Middle East LR2 tankers: Naphtha provides a lifeline

Middle East LR2 tankers: Naphtha provides a lifeline

As naphtha continues to find outlets towards the East, LR2 utilisation is on the rise in March, helping resurrect rates from multi-year lows.

19 March, 2021
Vortexa Analysts
Vortexa Analysts

As naphtha continues to find outlets towards the East, LR2 utilisation is on the rise in March, helping resurrect rates from multi-year lows. But widening LPG discounts to naphtha are expected to put a lid on Asia’s naphtha imports in the coming months. 

In mid-February, freight rates for the LR2 segment were in the doldrums, recording a four-year low on the back of weaker naphtha flows. In particular, Middle East Gulf (MEG) naphtha departures towards Asia realised a month-on-month dip in February of 20%, despite healthy cracker margins. 

Rising naphtha demand in the Far East region in March is lifting the spirits of LR2 tanker owners, but upsides could be capped by a growing shift in cracker feedstock from naphtha to LPG, driven by widening spreads. Rates have rebounded from multi-year lows in the space of just one month. 


Naphtha demand resilience

  • Since the start of March, a surge in Asian steam cracker margins has boosted steam cracker runs, which in turn further supported naphtha imports. The Asian ethylene-naphtha spread increased by 40% this month (1-10 March), hitting a 2-year high, according to Argus Media. The main reasons behind this rise was tighter Asian ethylene supply in the region and reduced US ethylene exports due to the recent cold snap.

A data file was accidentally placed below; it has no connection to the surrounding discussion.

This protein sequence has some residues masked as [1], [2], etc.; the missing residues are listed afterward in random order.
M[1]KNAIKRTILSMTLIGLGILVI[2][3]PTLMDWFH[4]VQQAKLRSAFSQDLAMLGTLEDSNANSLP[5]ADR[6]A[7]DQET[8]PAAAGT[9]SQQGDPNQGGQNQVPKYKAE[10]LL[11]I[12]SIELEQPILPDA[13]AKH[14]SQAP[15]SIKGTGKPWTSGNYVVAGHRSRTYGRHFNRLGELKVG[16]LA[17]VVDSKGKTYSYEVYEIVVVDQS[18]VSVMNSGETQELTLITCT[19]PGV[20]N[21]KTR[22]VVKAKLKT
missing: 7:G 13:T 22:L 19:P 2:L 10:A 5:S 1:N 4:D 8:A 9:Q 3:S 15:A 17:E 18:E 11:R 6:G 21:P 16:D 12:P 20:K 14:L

• Naphtha competes with LPG as a feedstock in steam cracker units for petrochemical production. The naphtha to LPG switch typically occurs when LPG is at a discount to naphtha by more than $50/t. With the current spread at around $30/t, according to Argus Media price assessments, naphtha is still more desirable as a feedstock, but a seasonal widening of the spreads is expected in the coming months.
  • This landscape has triggered an increase in LR2 tankers carrying naphtha for the AG-Far East route. According to Vortexa data, utilisation rose on a w-o-w basis for the week ending 14 March for the fourth consecutive time. As a result, LR2 tanker freight rates out of MEG surged by 22% w-o-w on March 12, reaching a 2021 high.

data on no of vessels/ $ per ton

LR2 naphtha AG/ Asia utilisation (no. of vessels) vs LR2 AG/Japan freight rates ($/t)(Argus Media)


LR2 vs LR1 dynamics

  • Similar to LPG and naphtha, both Long Range (LR) tanker classes – LR1 and LR2 – compete for the Middle East to Far East naphtha trade. The lower MEG – Asia naphtha flows in February, instigated the need for trading smaller parcel sizes, which in turn benefitted the LR1 tanker class.
  • However the freight rate spread between LR1 and LR2 tankers has widened to the point of bringing LR2 tankers into favour again. At the start of February the spread between the two tanker classes was $0.60/t, by March 1 the spread widened to $4.25/t, according to Argus Media. This deemed the larger class a more affordable solution with economies of scale. The graph below indicates an increasing trend in LR2 tonne-mile demand at the expense of the LR1 tankers.
  • For now, LR1 rates remain irrepressible despite low utilisation, owing to limited available supply during the week ending March 14. This is poised to change however as LR1 availability picks up, mainly due to the arrival of vessels ballasting from the Far East.

bar chart comparing lr1 and lr2

LR2 vs LR1 naphtha AG/East tonne-miles (% share) for February & March



  • In the short-term, naphtha is expected to continue its steady flow towards Asia, on the back of strong demand from cracker operators, subsequently supporting LR2 tanker rates. But looking further ahead into the summer, naphtha import volumes in Asia are expected to be capped, from the seasonal switch to LPG feedstock.
  • On the supply side, a wide LR2-LR1 spread will likely continue supporting LR2 utilisation. Indicatively, LR2 naphtha volumes for March are expected to climb by 8% m-o-m. This trend will persist until the freight spread between the two tanker classes narrows once again, making the case for LR1 tanker utilisation economically sensible.
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